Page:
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Take Your Video-Game Habit Into the Real World at Rogue Laser Grounds

The pop-up laser tag arena takes the mechanics of online video games into a undeniably cool setting.




Photo courtesy ScareHouse
 

I have a confession to make: I’ve been playing “Fortnite.”

If you think less of me now, I fully understand. The good news: I’ve found an alternative.

To first explain my adherence to a game popular among high schoolers, though: “Fortnite,” the massively popular multiplayer battle-royale game, has me thoroughly charmed. Its cartoonish vibe is vastly preferable to the grit-and-gloom attitude of most of its brethren. The game is very easy to understand but very difficult to master. And — perhaps most importantly — if I keep playing diligently for a couple more weeks, my avatar will get to wear a banana costume.

I’m entrenched. There is a non-zero chance I will stop typing this and go play right now.

But there’s a problem with “Fortnite,” and most multiplayer video games of sufficient popularity: Most of the people you’re playing with are going to be better than you. The people who crawl to the top of the heap are hands-down experts. (Median age: 12.) They’re going to be quicker, smarter and more experienced than you — the natural result of having vastly more time to spend playing video games than any adult with responsibilities and non-virtual hobbies.

After an hour or so, playing “Fortnite” gets frustrating. The first time you manage to survive to the Top 10 of a match only to be obliterated in a second by an opponent you never even saw, you pat yourself on the back for lasting as long as you did. The fifth time it happens, you put down the controller and read a book.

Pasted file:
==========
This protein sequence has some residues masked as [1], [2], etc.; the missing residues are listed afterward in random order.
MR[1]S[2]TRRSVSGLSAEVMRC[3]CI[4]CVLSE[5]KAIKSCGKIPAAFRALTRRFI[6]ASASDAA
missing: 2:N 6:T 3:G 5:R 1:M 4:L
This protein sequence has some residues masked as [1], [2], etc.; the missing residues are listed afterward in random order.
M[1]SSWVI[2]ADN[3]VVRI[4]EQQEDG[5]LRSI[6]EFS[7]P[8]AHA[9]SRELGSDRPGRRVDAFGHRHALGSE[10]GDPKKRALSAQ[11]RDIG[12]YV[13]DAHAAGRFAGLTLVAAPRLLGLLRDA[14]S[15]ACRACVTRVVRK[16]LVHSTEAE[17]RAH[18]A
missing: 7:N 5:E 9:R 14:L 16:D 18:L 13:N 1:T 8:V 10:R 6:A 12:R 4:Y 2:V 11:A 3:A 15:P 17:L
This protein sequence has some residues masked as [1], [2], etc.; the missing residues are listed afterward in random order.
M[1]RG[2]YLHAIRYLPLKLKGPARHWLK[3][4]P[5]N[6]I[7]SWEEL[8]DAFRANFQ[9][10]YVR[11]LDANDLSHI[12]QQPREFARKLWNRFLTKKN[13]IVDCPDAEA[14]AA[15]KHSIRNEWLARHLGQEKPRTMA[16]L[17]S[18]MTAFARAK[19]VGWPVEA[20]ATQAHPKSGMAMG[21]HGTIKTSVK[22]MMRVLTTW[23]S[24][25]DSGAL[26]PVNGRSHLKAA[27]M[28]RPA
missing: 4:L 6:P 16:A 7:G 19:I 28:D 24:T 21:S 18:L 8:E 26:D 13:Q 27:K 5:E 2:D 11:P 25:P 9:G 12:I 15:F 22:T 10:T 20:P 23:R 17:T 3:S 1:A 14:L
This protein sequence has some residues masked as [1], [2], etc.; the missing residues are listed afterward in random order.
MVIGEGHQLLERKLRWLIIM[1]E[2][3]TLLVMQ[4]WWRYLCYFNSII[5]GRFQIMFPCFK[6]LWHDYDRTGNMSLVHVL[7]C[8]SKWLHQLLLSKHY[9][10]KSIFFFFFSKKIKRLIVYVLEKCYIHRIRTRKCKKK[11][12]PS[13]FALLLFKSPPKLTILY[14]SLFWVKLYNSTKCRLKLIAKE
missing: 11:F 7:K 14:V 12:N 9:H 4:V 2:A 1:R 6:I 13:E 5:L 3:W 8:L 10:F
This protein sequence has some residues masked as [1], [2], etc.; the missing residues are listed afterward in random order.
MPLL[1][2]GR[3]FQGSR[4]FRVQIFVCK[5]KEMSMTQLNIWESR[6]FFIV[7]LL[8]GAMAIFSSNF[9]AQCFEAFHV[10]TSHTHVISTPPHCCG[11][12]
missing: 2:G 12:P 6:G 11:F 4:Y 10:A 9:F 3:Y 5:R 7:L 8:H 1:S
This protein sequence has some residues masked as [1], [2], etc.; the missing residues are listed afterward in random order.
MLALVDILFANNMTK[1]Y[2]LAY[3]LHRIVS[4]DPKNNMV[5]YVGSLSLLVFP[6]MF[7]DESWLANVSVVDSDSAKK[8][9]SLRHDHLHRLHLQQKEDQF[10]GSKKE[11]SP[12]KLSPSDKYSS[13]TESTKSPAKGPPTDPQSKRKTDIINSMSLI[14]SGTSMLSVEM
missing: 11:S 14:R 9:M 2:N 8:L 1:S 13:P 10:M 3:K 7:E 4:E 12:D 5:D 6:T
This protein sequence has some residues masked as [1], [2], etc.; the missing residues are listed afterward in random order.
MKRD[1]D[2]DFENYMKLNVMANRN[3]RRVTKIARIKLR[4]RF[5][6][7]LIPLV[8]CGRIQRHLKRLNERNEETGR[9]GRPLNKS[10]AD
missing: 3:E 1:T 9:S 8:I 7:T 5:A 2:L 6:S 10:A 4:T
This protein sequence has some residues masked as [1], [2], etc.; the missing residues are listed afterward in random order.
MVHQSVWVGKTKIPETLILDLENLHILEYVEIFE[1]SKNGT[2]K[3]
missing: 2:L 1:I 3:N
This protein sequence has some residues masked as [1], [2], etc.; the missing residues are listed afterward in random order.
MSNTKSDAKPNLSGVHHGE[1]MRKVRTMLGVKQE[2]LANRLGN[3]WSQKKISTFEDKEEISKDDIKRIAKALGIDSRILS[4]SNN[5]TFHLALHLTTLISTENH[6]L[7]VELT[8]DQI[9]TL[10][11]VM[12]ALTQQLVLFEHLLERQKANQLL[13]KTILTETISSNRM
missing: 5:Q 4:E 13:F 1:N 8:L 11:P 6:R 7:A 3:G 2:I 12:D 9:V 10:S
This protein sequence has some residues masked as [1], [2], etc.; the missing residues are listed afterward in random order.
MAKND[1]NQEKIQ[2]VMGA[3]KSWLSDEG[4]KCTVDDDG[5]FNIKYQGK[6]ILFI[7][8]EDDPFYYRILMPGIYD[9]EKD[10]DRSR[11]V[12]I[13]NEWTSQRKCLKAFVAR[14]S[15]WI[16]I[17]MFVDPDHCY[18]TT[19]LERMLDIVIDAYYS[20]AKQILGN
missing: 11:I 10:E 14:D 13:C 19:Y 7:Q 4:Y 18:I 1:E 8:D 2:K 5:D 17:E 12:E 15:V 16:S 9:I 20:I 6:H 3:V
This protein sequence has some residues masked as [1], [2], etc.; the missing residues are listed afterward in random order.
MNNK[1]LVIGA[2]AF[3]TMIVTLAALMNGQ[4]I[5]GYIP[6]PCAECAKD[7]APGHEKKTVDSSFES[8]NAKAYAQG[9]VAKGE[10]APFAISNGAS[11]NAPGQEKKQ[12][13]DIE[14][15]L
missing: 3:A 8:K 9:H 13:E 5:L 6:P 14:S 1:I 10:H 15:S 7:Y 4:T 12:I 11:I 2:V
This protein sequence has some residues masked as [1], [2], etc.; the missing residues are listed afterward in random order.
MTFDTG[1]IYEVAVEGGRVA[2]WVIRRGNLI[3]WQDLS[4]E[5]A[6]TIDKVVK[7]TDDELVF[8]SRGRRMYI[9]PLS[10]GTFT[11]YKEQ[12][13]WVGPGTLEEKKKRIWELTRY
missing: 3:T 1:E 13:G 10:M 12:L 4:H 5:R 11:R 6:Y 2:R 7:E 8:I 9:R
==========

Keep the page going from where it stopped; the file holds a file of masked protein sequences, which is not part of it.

The game is fun. But it’s not fun enough to repeatedly lose — to not care whether or not you ever win.

Rogue Laser Grounds, however, is fun enough. You won’t care if you ever win a game. You won’t care if you ever eliminate an opponent. You will have a blast, no matter what.

A temporary, pop-up laser-tag arena built inside the ScareHouse in Etna, Rogue Laser Grounds brings the basic tenets of games like “Fortnite” to a beautifully designed, real-world setting. This is not the blacklight-and-techno game of the ’90s; the technology and the game design have advanced considerably.

You’ll try multiple games in your hour-long session. I was invited to a test run by my friends at the ScareHouse, during which I sampled three varieties: A standard-issue melee, where each team tried to down the most opponents before a time limit elapsed; a game of virtual capture-the-flag, where an advancing battalion tried to make it to the opposing team’s base and back home without being felled en route; and (in proper ScareHouse fashion) a zombie-themed game, where one player begins as the zombie with instructions to “infect” the rest before the clock runs out.

The arena is thoughtfully designed, with nooks and corners to hide in and duck behind; I scored a number of hits during one game simply by sitting down behind a barrel and waiting for people to walk by. It’s lighting and layout also recall an ’80s arcade game, done in neon and faux-spaceship grey.

This is an excellent, genuinely fun activity. (It’s also not too physically taxing, if you’re nervous.) For those who like to unwind at the end of the day with a video-game controller in hand — a demographic which is rapidly expanding to include everyone — this will be both a natural transition and a small revelation.

And it might get me to stop playing “Fortnite.” Because how many times do I need to have a pre-teen chuck a cartoon stick of dynamite at me? (The answer is, apparently, in the thousands.)
 

 

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